This 1938 SS100 Jaguar 3½-Litre Roadster is one of the tidiest examples of the model we’ve seen in recent memory, many automotive historians consider the SS100 to be the best looking pre-war Jaguar and I’m inclined to agree with them.
While the Bugattis of the same era where somewhat feminine in their appearance, the SS100 was a masculine looking automobile with large mesh-covered headlights, twin-horns and a 3.5 litre engine capable of launching it to over 100mph – an almost supersonic speed for the 1930s.
Click here to Like Silodrome on Facebook and never miss another story.
Originally, the car was offered with either a 2.5 or a 3.5 litre engine, the 2.5 litre Roadster could manage just over 90mph and the 3.5 was rumoured to be capable of 101 mph with the windshield down, your goggles on and your flap cap off.
Only 112 the 3.5 litre models were made before the outbreak of WWII, making them a rare and highly collectible car in the modern day. Prices have been shooting up over the recent past, in 2007 you could reasonably expect to pick one up for ~$450,000 however now you’d be lucky to find one for under $1,000,000.
The engine in the 3.5 litre variant had a listed capacity of 3485cc with a straight-6 overhead valve arrangement and twin-SU carburettors bolted to the side, it could produce 125hp and passed power to the rear wheels via a 4-speed synchromesh gearbox.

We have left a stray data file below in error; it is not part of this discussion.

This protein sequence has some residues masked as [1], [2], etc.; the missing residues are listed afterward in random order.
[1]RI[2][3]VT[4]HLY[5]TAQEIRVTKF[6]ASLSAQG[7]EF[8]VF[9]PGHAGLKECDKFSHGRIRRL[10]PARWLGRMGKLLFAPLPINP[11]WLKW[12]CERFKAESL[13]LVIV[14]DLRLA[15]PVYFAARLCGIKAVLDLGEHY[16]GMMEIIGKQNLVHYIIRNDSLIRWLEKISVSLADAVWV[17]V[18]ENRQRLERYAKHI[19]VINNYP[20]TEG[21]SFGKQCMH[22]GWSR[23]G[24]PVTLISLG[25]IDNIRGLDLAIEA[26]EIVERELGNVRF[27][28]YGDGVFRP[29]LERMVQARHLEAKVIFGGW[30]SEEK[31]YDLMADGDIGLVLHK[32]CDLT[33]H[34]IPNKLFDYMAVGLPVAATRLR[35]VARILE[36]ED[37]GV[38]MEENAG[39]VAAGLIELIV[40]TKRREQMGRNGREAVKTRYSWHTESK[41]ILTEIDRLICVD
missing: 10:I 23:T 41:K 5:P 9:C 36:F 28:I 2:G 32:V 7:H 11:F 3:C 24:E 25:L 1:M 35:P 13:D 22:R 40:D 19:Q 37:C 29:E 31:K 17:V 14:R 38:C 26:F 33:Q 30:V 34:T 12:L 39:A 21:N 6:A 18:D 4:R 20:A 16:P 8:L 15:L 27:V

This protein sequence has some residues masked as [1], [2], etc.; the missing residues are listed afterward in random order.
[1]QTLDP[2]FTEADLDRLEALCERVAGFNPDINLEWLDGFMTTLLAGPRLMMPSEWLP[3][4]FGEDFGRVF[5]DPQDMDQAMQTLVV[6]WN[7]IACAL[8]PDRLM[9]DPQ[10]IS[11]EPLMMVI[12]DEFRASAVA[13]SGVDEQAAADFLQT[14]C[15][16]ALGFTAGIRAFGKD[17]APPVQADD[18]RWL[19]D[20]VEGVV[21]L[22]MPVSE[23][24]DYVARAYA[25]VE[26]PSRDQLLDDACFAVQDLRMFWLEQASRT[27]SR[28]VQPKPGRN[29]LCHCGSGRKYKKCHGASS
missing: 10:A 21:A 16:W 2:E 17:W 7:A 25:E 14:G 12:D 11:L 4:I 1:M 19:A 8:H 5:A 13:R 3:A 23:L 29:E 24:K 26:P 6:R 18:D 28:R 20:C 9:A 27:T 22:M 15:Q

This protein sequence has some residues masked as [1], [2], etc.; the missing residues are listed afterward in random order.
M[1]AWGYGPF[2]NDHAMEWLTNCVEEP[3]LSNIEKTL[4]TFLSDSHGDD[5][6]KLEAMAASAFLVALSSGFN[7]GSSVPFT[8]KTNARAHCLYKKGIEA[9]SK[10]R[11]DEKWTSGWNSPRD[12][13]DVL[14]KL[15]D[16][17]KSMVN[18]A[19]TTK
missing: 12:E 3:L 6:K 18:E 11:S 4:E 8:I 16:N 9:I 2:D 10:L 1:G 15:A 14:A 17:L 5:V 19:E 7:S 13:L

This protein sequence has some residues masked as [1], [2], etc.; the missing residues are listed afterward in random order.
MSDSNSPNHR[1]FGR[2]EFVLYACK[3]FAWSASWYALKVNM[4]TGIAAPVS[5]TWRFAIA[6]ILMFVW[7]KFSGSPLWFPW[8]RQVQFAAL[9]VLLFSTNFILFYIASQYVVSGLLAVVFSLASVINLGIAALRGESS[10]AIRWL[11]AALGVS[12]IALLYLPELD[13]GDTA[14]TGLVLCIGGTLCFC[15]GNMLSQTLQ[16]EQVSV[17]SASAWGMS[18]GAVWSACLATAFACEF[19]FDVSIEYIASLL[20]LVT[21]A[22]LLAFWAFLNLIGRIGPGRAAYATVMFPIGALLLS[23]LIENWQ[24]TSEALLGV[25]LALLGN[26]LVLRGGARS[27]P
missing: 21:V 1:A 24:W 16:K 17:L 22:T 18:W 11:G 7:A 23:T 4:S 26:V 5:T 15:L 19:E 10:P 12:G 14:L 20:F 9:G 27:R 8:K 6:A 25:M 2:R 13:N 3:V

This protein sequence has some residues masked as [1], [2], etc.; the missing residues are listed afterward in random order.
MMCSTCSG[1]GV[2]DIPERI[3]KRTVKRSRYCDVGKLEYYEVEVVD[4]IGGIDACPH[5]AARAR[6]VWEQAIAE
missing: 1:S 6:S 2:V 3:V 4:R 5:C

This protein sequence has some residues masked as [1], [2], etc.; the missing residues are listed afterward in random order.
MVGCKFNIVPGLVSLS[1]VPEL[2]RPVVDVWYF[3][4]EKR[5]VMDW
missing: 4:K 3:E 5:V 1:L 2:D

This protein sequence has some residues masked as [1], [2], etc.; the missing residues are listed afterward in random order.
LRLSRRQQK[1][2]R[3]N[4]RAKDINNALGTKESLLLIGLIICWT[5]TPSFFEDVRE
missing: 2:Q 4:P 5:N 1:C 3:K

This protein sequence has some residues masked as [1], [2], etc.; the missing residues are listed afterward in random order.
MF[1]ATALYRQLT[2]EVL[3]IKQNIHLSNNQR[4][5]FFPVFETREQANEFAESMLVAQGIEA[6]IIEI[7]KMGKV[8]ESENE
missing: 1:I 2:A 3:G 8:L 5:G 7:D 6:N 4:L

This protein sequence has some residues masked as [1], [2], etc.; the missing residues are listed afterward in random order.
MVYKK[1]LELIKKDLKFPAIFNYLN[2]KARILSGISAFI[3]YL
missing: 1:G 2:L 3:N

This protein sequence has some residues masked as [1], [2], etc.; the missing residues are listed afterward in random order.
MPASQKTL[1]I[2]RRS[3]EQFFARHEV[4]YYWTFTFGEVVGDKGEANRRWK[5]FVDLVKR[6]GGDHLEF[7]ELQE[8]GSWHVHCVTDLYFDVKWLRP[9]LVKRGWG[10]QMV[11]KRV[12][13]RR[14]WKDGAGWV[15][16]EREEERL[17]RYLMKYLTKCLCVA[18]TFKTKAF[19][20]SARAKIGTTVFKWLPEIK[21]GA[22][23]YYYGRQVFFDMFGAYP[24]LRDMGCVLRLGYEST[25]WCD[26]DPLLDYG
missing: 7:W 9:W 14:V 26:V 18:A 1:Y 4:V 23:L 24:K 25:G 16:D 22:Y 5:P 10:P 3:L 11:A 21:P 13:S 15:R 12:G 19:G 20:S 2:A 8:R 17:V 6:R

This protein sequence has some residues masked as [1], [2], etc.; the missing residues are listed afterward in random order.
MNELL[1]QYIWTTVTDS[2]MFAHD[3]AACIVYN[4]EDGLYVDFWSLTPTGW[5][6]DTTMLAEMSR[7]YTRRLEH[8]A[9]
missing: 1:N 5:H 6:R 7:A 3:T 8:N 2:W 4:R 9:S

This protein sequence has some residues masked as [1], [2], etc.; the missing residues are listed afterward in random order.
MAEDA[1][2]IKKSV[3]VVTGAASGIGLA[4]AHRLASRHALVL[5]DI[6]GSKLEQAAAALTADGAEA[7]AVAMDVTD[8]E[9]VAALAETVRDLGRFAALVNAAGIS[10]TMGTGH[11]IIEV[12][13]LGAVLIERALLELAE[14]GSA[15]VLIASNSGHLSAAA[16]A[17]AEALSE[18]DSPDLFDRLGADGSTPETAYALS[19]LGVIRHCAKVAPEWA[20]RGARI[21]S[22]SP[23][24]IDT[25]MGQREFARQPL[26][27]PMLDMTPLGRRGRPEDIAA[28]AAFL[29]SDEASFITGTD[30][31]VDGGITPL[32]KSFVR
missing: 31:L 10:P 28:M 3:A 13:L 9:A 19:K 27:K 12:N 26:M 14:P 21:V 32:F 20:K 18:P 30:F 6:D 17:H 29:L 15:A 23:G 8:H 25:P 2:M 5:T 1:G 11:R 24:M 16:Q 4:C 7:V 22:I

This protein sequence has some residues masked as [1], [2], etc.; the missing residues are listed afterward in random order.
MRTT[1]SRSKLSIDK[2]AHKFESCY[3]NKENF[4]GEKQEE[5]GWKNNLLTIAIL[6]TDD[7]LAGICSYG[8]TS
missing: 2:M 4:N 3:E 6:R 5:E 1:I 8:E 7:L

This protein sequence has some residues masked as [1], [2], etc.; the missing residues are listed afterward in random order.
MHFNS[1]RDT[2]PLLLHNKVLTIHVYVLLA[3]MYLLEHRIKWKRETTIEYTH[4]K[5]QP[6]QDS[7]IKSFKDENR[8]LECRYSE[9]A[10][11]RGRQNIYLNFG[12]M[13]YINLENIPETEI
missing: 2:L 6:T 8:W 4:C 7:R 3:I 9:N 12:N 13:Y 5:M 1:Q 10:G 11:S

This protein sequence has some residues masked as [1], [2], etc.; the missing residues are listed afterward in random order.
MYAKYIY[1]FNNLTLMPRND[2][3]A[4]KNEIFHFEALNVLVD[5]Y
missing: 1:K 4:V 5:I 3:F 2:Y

If you’d like to bid on the car you see here, you’ll need to visit RM Auctions here and register. It might be worth having a poke around some of the other cars coming up in the same auction as it’s a very impressive line-up.
Ben has had his work featured on CNN, Popular Mechanics, Smithsonian Magazine, Road & Track Magazine, the official Pinterest blog, the official eBay Motors blog, BuzzFeed, and many more.
Silodrome was founded by Ben back in 2010, in the years since the site has grown to become a world leader in the alternative and vintage motoring sector, with millions of readers around the world and many hundreds of thousands of followers on social media.
This article and its contents are protected by copyright, and may only be republished with a credit and link back to Silodrome.com - ©2020